Methane emissions can be reduced by up to 45 per cent this decade to help hit targets for managing global warming, according to new research.
The report – involving researchers from the Stockholm Environment Institute (SEI) at the University of York – says methane must be reduced if global warming is to be kept within the limit laid down in the Paris Climate Agreement deal.
This agreement, signed by 200 countries, aims to keep the global temperature rise to within 1.5C above pre-industrial levels by the end of this century to help manage the effects of climate change.
Methane is produced when living things decompose and is a key ingredient in ground-level ozone – a pollutant harmful to humans.
The research looks at the climate and air pollution costs and benefits from methane mitigation and says that a 45 per cent reduction would prevent 260,000 premature deaths, 775 000 asthma-related hospital visits, 73 billion hours of lost labour from extreme heat, and 25 million tonnes of crop losses annually.
Report co-author, Dr Johan Kuylenstierna from SEI said: “It is important to specifically focus on methane mitigation as part of climate action in this decade, leading to further reductions up to 2050. It is a positive sign that more countries are now acknowledging this.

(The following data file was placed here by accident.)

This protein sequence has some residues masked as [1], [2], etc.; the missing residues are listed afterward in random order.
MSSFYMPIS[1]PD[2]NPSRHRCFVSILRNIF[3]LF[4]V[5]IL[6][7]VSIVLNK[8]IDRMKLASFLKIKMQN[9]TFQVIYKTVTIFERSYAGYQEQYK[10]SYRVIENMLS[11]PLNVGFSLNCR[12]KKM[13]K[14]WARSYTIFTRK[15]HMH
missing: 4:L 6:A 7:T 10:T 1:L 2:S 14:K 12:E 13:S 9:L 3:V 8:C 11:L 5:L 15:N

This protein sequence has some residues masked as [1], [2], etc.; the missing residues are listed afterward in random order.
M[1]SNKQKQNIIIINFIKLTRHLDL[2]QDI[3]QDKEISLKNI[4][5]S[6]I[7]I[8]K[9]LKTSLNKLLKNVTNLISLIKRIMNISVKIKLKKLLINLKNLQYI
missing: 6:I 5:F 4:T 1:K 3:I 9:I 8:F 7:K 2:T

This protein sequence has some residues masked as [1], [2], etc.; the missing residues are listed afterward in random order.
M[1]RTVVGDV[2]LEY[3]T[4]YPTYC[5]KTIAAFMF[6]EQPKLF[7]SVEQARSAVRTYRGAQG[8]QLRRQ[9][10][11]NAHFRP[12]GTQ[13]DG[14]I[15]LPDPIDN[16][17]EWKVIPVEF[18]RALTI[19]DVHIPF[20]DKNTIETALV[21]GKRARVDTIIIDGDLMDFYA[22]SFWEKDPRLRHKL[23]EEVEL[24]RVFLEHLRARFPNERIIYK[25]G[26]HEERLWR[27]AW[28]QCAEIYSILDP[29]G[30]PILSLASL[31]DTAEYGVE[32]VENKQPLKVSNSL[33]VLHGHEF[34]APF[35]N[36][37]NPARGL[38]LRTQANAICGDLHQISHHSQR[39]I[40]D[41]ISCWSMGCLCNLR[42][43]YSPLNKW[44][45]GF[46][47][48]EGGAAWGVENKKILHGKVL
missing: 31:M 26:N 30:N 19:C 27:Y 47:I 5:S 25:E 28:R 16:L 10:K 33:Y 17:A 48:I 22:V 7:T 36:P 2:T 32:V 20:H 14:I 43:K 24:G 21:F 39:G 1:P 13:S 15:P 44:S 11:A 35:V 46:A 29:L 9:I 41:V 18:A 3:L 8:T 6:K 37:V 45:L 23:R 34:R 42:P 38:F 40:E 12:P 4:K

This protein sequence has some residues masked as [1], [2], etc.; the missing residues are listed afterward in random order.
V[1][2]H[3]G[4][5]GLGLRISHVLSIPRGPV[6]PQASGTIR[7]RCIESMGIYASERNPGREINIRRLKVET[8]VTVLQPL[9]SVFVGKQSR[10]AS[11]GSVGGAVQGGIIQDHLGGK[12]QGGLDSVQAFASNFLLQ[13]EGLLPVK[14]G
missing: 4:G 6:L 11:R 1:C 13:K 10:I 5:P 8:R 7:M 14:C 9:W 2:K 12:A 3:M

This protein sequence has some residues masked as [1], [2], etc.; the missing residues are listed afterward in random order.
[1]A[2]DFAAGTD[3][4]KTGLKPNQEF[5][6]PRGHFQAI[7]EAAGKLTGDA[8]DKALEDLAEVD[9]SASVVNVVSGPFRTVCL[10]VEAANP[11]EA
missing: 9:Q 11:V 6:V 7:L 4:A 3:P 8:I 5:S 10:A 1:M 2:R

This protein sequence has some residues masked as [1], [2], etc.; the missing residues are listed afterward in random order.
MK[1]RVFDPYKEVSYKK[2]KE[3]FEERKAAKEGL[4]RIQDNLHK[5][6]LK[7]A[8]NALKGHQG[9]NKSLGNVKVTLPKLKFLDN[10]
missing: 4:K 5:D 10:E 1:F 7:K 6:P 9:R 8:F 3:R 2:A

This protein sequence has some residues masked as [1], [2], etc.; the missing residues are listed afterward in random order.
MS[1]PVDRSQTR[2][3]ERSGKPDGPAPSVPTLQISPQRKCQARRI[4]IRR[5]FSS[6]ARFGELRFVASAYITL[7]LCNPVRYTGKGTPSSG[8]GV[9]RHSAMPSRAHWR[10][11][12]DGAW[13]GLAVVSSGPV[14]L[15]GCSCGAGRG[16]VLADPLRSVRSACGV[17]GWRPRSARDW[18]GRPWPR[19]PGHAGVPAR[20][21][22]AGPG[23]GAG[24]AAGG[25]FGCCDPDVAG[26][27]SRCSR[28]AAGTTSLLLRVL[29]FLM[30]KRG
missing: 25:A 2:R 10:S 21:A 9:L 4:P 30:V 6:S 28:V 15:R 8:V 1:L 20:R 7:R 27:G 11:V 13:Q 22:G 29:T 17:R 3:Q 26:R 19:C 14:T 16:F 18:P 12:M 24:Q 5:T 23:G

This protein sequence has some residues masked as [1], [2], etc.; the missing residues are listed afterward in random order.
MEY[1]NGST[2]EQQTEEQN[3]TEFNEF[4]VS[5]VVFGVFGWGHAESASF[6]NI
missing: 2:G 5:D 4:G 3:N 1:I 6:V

“Slashing methane emissions is the main lever to slow the pace of global warming in the near term because it is relatively short-lived in the atmosphere.”
But the report says the need for action is urgent as human-caused methane emissions are increasing faster than at any time since records began in the 1980s. This is a concern because methane is an extremely powerful greenhouse gas, responsible for about 30 per cent of warming since pre-industrial times.
But unlike CO2 which stays in the atmosphere for hundreds of years, methane starts breaking down quickly, with most of it gone after a decade. This means cutting methane emissions now can rapidly reduce the rate of warming in the near-term.
The report says most human-caused methane emissions come from three sectors: fossil fuels, waste, and agriculture.
It concludes that rapid and significant reductions in the greenhouse gas are possible using existing technologies and a very low cost.
Inger Andersen, Executive Director of United Nations Environment Programme said: “The benefits to society, economies, and the environmental are numerous and far outweigh the cost. We need international cooperation to urgently reduce methane emissions as much as possible this decade.”
The Global Methane Assessment is a collaboration between the Climate and Clean Air Coalition (CCAC) and the United Nations Environment Programme (UNEP), with support from SEI researchers.